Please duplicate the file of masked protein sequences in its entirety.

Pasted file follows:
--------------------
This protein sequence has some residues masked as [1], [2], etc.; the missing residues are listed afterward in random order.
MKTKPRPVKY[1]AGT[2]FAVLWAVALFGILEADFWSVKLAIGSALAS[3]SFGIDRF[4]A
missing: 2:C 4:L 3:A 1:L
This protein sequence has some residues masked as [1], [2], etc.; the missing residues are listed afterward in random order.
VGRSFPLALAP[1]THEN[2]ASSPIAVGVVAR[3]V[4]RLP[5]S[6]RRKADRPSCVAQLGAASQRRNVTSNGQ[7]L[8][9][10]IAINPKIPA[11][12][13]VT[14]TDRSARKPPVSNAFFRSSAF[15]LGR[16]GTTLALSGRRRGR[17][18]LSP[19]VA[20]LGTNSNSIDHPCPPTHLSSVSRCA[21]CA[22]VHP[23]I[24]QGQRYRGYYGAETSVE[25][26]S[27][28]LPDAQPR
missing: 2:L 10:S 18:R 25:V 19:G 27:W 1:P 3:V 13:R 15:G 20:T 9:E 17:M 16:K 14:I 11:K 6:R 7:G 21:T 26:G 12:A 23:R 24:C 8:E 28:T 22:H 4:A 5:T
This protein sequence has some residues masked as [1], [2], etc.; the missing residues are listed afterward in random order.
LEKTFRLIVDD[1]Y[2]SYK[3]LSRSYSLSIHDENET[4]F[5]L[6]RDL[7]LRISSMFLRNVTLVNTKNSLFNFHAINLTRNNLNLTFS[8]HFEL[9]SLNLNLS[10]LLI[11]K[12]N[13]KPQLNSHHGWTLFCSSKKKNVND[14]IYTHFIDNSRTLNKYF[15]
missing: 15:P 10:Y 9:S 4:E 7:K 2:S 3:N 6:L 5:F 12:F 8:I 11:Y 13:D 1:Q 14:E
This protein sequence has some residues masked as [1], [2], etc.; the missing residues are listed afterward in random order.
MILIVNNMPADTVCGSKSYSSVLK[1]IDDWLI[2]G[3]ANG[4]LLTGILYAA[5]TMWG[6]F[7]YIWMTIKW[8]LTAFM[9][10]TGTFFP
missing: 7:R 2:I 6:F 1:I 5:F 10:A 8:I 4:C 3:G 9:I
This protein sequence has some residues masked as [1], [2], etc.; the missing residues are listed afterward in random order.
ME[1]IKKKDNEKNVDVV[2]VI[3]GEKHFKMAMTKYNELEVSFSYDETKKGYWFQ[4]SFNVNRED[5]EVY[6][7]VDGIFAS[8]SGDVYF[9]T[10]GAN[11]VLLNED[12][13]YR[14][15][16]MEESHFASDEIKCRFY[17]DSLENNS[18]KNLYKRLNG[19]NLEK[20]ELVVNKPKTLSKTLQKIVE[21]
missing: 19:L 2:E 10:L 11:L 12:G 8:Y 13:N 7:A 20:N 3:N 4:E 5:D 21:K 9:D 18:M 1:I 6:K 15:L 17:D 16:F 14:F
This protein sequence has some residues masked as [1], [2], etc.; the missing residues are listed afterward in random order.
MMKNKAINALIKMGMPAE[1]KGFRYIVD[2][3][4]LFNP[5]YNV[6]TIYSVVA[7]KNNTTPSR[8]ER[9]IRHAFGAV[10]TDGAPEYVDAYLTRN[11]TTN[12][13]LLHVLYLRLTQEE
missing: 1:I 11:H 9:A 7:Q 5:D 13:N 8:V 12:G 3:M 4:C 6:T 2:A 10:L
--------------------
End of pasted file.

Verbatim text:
This protein sequence has some residues masked as [1], [2], etc.; the missing residues are listed afterward in random order.
MKTKPRPVKY[1]AGT[2]FAVLWAVALFGILEADFWSVKLAIGSALAS[3]SFGIDRF[4]A
missing: 2:C 4:L 3:A 1:L
This protein sequence has some residues masked as [1], [2], etc.; the missing residues are listed afterward in random order.
VGRSFPLALAP[1]THEN[2]ASSPIAVGVVAR[3]V[4]RLP[5]S[6]RRKADRPSCVAQLGAASQRRNVTSNGQ[7]L[8][9][10]IAINPKIPA[11][12][13]VT[14]TDRSARKPPVSNAFFRSSAF[15]LGR[16]GTTLALSGRRRGR[17][18]LSP[19]VA[20]LGTNSNSIDHPCPPTHLSSVSRCA[21]CA[22]VHP[23]I[24]QGQRYRGYYGAETSVE[25][26]S[27][28]LPDAQPR
missing: 2:L 10:S 18:R 25:V 19:G 27:W 1:P 3:V 13:R 15:G 20:T 9:E 17:M 16:K 14:I 11:K 6:R 7:G 21:T 26:G 12:A 23:R 24:C 8:E 28:T 22:H 4:A 5:T
This protein sequence has some residues masked as [1], [2], etc.; the missing residues are listed afterward in random order.
LEKTFRLIVDD[1]Y[2]SYK[3]LSRSYSLSIHDENET[4]F[5]L[6]RDL[7]LRISSMFLRNVTLVNTKNSLFNFHAINLTRNNLNLTFS[8]HFEL[9]SLNLNLS[10]LLI[11]K[12]N[13]KPQLNSHHGWTLFCSSKKKNVND[14]IYTHFIDNSRTLNKYF[15]
missing: 15:P 10:Y 9:S 4:E 7:K 2:S 3:N 6:L 5:F 12:F 8:I 11:Y 13:D 1:Q 14:E
This protein sequence has some residues masked as [1], [2], etc.; the missing residues are listed afterward in random order.
MILIVNNMPADTVCGSKSYSSVLK[1]IDDWLI[2]G[3]ANG[4]LLTGILYAA[5]TMWG[6]F[7]YIWMTIKW[8]LTAFM[9][10]TGTFFP
missing: 7:R 2:I 6:F 1:I 5:F 10:A 8:I 4:C 3:G 9:I
This protein sequence has some residues masked as [1], [2], etc.; the missing residues are listed afterward in random order.
ME[1]IKKKDNEKNVDVV[2]VI[3]GEKHFKMAMTKYNELEVSFSYDETKKGYWFQ[4]SFNVNRED[5]EVY[6][7]VDGIFAS[8]SGDVYF[9]T[10]GAN[11]VLLNED[12][13]YR[14][15][16]MEESHFASDEIKCRFY[17]DSLENNS[18]KNLYKRLNG[19]NLEK[20]ELVVNKPKTLSKTLQKIVE[21]
missing: 19:L 2:E 10:L 11:L 12:G 8:Y 13:N 7:A 20:N 3:N 4:E 5:D 21:K 9:D 18:M 1:I 6:K 15:L 17:D 16:F 14:F
This protein sequence has some residues masked as [1], [2], etc.; the missing residues are listed afterward in random order.
MMKNKAINALIKMGMPAE[1]KGFRYIVD[2][3][4]LFNP[5]YNV[6]TIYSVVA[7]KNNTTPSR[8]ER[9]IRHAFGAV[10]TDGAPEYVDAYLTRN[11]TTN[12][13]LLHVLYLRLTQEE
missing: 1:I 11:H 9:A 7:Q 5:D 13:N 8:V 12:G 3:M 4:C 6:T 2:A 10:L